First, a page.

Silicon is a hard and brittle crystalline solid with a blue-grey metallic lustre, it is a tetravalent metalloid and semiconductor. Most silicon is used industrially without being purified, and indeed, often with comparatively little processing from its natural form. Hyperpure silicon metal and doped hyperpure silicon (doping with boron, phosphorous, gallium, or arsenic) are used in solar cells, transistors and semiconductors.
Silicon of 96–99% purity is made by reducing quartzite or sand with highly pure coke. The reduction is carried out in an electric arc furnace.
Protons and Neutrons in Silicon
Silicon is a chemical element with atomic number 14 which means there are 14 protons in its nucleus. Total number of protons in the nucleus is called the atomic number of the atom and is given the symbol Z. The total electrical charge of the nucleus is therefore +Ze, where e (elementary charge) equals to 1,602 x 10-19 coulombs.
The total number of neutrons in the nucleus of an atom is called the neutron number of the atom and is given the symbol N. Neutron number plus atomic number equals atomic mass number: N+Z=A. The difference between the neutron number and the atomic number is known as the neutron excess: D = N – Z = A – 2Z.
For stable elements, there is usually a variety of stable isotopes. Isotopes are nuclides that have the same atomic number and are therefore the same element, but differ in the number of neutrons. Mass numbers of typical isotopes of Silicon are 28; 29; 30.
Main Isotopes of Silicon
Naturally occurring silicon is composed of three stable isotopes, 28Si (92.23%), 29Si (4.67%), and 30Si (3.10%). Out of these, only 29Si is of use in NMR and EPR spectroscopy, as it is the only one with a nuclear spin (I = 1/2).
Silicon-28 is composed of 14 protons, 14 neutrons, and 14 electrons.
Silicon-29 is composed of 14 protons, 15 neutrons, and 14 electrons.
Silicon-30 is composed of 14 protons, 16 neutrons, and 14 electrons.
Electrons and Electron Configuration
The number of electrons in an electrically-neutral atom is the same as the number of protons in the nucleus. Therefore, the number of electrons in neutral atom of Silicon is 14. Each electron is influenced by the electric fields produced by the positive nuclear charge and the other (Z – 1) negative electrons in the atom.
Since the number of electrons and their arrangement are responsible for the chemical behavior of atoms, the atomic number identifies the various chemical elements. The configuration of these electrons follows from the principles of quantum mechanics. The number of electrons in each element’s electron shells, particularly the outermost valence shell, is the primary factor in determining its chemical bonding behavior. In the periodic table, the elements are listed in order of increasing atomic number Z.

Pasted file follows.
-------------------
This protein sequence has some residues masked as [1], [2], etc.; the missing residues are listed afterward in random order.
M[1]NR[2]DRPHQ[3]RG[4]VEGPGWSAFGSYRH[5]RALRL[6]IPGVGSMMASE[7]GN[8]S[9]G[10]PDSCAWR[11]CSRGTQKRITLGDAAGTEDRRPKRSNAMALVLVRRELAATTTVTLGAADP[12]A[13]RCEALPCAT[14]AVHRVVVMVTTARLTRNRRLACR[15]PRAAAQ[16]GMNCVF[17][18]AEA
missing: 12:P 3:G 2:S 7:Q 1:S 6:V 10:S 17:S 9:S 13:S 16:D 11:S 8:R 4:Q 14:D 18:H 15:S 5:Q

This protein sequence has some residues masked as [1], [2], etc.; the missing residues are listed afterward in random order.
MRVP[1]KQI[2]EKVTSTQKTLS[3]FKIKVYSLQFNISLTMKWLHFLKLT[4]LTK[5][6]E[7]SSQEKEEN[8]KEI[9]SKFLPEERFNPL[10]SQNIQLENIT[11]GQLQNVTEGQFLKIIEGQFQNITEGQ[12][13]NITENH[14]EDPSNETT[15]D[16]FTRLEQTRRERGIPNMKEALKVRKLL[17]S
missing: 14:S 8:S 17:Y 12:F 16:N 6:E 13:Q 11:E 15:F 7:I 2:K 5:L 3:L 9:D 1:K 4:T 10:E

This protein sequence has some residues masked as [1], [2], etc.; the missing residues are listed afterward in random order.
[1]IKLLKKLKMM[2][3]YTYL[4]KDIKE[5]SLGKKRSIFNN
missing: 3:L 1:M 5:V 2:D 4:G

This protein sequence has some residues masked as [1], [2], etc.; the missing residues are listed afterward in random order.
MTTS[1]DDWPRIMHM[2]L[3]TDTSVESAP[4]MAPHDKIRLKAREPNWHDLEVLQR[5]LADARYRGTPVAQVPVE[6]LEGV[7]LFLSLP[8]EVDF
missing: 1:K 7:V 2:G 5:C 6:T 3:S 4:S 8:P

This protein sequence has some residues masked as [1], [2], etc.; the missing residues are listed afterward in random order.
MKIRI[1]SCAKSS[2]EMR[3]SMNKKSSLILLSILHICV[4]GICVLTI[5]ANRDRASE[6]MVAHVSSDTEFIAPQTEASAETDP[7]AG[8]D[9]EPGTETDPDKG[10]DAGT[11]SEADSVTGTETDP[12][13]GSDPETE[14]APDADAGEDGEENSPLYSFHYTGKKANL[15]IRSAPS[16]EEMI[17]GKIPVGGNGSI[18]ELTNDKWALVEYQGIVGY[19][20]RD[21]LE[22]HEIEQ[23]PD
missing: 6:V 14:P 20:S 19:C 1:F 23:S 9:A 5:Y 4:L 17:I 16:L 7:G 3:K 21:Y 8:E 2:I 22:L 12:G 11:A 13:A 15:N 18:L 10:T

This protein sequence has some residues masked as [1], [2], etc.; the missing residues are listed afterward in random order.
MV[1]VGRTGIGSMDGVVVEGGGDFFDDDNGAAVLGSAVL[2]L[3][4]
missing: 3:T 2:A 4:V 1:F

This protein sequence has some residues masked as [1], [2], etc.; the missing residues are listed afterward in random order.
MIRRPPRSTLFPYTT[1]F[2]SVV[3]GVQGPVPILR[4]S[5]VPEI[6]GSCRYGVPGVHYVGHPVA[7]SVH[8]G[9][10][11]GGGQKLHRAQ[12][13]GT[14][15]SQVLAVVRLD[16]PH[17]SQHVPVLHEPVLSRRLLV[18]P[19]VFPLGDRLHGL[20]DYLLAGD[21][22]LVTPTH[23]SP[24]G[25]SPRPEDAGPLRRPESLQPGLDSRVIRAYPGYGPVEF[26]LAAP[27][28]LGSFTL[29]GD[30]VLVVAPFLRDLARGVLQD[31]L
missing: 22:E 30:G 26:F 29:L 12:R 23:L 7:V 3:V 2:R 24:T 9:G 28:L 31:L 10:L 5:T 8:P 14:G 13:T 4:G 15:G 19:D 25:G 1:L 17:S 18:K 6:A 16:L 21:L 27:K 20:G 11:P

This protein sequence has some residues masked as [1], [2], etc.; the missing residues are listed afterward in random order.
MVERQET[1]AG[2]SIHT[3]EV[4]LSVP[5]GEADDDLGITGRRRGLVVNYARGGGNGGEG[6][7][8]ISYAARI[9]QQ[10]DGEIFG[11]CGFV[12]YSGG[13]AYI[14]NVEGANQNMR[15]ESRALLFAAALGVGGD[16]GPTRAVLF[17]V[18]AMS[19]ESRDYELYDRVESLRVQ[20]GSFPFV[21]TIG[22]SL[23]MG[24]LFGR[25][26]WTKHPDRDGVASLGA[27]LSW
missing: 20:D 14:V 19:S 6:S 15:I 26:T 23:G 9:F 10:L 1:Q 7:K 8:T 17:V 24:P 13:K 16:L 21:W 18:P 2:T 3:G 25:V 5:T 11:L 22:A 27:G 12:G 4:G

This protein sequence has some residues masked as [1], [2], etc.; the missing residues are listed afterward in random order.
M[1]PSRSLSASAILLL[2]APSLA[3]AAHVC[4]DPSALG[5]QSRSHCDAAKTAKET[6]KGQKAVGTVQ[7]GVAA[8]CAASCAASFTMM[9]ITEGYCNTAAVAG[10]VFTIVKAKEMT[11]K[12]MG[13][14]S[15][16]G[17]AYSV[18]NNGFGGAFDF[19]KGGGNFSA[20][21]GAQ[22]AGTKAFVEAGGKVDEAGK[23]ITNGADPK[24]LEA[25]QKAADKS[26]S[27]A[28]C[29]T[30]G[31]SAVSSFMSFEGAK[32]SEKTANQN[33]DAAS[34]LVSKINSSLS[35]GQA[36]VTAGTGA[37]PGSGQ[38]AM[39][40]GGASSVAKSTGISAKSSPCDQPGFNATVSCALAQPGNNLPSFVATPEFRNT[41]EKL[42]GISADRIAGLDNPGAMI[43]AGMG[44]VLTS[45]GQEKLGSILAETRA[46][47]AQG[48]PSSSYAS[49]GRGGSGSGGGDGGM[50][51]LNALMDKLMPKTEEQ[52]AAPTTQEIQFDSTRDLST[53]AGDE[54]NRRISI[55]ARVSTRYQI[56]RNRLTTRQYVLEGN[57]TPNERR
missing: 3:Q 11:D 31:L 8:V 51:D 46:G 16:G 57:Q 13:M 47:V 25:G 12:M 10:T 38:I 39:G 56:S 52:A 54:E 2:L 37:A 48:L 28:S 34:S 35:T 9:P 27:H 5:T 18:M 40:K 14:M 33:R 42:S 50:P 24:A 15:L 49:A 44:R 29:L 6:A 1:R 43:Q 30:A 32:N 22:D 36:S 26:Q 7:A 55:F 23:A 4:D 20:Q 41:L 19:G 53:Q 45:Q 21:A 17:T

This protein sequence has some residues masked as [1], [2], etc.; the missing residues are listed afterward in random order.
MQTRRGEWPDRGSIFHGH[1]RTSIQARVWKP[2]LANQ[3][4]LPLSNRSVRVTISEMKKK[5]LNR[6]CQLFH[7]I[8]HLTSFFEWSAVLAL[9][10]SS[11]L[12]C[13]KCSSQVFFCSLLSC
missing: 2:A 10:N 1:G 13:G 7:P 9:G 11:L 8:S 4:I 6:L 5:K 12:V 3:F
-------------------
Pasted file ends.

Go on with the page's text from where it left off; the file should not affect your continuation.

Electron configuration of Silicon is [Ne] 3s2 3p2.
Possible oxidation states are -4; ..; +4.
It is a member of group 14 in the periodic table: carbon is above it; and germanium, tin, and lead are below it. It is relatively unreactive. Crystalline bulk silicon is rather inert, but becomes more reactive at high temperatures. Like its neighbour aluminium, silicon forms a thin, continuous surface layer of silicon dioxide (SiO2) that protects the metal from oxidation.
Most Common Compound of Silicon
Silicon is most widely distributed in space in cosmic dusts, planetoids, and planets as various forms of silicon dioxide (silica) or silicates. More than 90% of the Earth’s crust is composed of silicate minerals, making silicon the second most abundant element in the Earth’s crust (about 28% by mass), after oxygen. The most common compound of silicon is quartz. Quartz is a chemical compound consisting of one part silicon and two parts oxygen. It is silicon dioxide (SiO2). The atoms are linked in a continuous framework of SiO4 silicon-oxygen tetrahedra, with each oxygen being shared between two tetrahedra, giving an overall chemical formula of SiO2.
|Number of protons||14|
|Number of neutrons (typical isotopes)||28; 29; 30|
|Number of electrons||14|
|Electron configuration||[Ne] 3s2 3p2|
|Oxidation states||-4; ..; +4|
Properties of other elements